Amsterdam’s Cat Cabinet or Katten Kabinet

On my trip to Amsterdam, I was hoping to be able to find a Cat Cafe. I have heard only positive things about them and definitely wanted to give it a go; two of my favorite things in life are cats and coffee! While it ultimately was not meant to be this time around, I did come across a wonderful little museum dedicated to all types of cat art!

Visiting the Museum

Situated inside a beautiful canal home on the Herengracht, the Cat Cabinet has a sign that will capture your attention as soon as you pass it; if not, maybe one of the sunbathing cats sitting in the window of the museum will catch your eye (the owners have 5 when I asked). You are fully allowed to pet the cats if they will let you. I can fully attest to them being friendly and loving a good belly rub.

The Herengracht area of Amsterdam was once one of the ritziest neighborhoods in the city where the top lawyers and bankers lived. The canal is part of the central Canal Belt and provides a picturesque area to walk around and soak in the atmosphere. It’s much quieter than the Centraal Station area.

If you are a holder of the I Amsterdam card, admission is 5 Euros. For others it is 7 Euros for adults. 4 Euros for students and children under 12 are free. The museum is open Monday through Friday from 10 to 5 and from 12-5 on the weekend. It is closed on Christmas Day, New Year’s Day and on King’s Day.

The Museum itself is located on the first two floors of the canal house while the upper floors are lived in by the owners of the museum. The ground floor houses the Museum shop and the first floor the art. The house itself, according to the museum website was owned by the van Loon family (who have an excellent museum across the canal) and dates back to 1667! The van Loon family were co-founders of the Dutch East India Company.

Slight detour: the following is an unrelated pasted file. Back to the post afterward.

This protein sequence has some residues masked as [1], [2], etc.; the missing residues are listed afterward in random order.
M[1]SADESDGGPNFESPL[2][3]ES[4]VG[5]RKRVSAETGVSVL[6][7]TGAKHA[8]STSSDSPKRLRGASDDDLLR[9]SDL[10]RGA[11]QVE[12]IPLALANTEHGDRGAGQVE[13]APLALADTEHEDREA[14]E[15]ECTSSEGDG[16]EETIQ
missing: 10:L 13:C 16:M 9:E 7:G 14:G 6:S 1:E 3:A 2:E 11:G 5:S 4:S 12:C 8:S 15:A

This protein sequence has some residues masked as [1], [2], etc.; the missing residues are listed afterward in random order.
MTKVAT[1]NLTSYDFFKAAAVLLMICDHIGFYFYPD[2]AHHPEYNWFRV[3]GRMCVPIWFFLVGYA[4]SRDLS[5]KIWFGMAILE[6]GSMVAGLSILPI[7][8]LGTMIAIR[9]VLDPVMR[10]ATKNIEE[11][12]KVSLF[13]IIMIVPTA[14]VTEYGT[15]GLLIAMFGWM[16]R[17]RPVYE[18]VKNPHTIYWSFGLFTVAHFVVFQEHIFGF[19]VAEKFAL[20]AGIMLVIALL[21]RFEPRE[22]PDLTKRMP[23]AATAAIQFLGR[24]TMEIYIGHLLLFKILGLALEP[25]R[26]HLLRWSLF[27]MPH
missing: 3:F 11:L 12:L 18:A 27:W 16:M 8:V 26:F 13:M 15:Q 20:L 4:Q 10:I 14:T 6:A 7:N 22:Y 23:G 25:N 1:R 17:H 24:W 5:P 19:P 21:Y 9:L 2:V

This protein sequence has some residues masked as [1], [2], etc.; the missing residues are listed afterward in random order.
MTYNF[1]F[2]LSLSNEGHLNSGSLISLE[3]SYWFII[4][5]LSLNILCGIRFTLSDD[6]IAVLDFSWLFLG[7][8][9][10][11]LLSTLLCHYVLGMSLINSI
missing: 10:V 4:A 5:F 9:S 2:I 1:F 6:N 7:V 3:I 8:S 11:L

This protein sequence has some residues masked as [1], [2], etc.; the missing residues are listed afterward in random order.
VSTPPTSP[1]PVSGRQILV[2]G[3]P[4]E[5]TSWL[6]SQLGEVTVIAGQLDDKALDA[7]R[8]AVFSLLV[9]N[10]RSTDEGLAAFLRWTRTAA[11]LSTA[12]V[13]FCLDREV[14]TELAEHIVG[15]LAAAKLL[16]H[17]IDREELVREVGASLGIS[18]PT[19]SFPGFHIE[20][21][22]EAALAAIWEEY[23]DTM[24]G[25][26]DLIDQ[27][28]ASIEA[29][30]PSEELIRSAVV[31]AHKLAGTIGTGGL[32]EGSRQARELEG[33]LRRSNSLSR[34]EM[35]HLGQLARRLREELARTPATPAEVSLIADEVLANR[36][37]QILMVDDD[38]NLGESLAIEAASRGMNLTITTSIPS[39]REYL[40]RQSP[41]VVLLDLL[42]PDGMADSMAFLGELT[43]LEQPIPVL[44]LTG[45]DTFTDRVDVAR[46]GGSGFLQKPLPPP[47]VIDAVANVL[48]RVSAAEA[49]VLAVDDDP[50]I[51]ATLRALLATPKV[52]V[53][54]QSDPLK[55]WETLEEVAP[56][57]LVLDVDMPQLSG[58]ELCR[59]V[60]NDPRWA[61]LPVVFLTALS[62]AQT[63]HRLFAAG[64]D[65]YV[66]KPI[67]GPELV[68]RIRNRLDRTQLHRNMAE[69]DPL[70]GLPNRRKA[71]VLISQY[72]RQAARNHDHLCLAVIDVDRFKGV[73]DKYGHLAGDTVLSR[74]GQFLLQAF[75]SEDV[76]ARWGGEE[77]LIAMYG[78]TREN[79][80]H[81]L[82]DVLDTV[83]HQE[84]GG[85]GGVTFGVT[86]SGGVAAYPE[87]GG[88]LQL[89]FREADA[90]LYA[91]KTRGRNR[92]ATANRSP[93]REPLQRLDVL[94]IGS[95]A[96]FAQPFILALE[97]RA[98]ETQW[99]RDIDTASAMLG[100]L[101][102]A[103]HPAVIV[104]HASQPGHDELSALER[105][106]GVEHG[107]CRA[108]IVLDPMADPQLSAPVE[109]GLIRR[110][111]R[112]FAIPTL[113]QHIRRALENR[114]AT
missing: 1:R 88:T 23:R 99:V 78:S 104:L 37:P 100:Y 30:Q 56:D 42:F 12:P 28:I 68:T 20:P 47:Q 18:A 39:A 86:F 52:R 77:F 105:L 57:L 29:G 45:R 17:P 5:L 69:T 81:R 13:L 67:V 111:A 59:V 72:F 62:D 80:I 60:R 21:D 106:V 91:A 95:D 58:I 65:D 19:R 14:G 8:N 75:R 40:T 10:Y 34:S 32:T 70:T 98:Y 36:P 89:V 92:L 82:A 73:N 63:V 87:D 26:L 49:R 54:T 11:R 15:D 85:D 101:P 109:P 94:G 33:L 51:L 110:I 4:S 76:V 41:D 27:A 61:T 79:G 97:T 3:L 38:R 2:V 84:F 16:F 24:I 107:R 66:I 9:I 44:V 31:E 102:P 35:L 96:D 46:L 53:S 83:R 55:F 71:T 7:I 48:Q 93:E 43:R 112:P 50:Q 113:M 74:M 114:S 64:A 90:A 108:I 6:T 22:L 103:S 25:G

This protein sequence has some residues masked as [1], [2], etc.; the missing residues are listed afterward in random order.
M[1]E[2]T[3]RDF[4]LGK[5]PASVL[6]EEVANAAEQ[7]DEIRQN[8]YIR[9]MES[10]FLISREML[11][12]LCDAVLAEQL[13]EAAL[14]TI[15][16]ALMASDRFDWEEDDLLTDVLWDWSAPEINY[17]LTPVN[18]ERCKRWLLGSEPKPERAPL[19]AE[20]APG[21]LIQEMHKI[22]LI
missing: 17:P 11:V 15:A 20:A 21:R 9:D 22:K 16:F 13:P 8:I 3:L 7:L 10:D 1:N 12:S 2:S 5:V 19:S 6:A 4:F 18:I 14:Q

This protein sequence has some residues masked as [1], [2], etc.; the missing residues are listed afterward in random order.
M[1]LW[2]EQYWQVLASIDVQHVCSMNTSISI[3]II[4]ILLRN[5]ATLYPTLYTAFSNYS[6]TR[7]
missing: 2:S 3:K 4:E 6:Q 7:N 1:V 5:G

The Collection

Once you go up the stairs to the first floor of the Cat Cabinet, you will find about 3 to 4 rooms showcasing every type of cat art out there. You can even take a virtual tour here. There are posters, paintings, play bills, sculptures, lithographs and more! You will even find works by Rambrandt and Picasso. The collection has been lovingly curated and put together. As you wander from room to room you will find there is not really an order to the art. Photography is allowed so long as there is no flash. Most people spend 30 to 45 minutes in the museum.

The Museum Shop

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Image taken from IES Abroad

The Museum shop is a small, but packs a punch with the amount of posters, magnets, postcards and books dedicated to felines. You will find the items pricey, but you are paying for the convenience of having the cat items in front of you in one spot. Watch out for sleeping cats on the merchandise.

Wrapping Up

If you are not a cat lover, you may find the Cat Cabinet not exactly to your taste. Some people may find it a little pricey, but I think it’s well worth it. I adore taking a break from the hustle and bustle of the city and being able to enjoy a historic house, pet some cats and see some art. Going at your own pace, take your time to enjoy the atmosphere and soak in the art.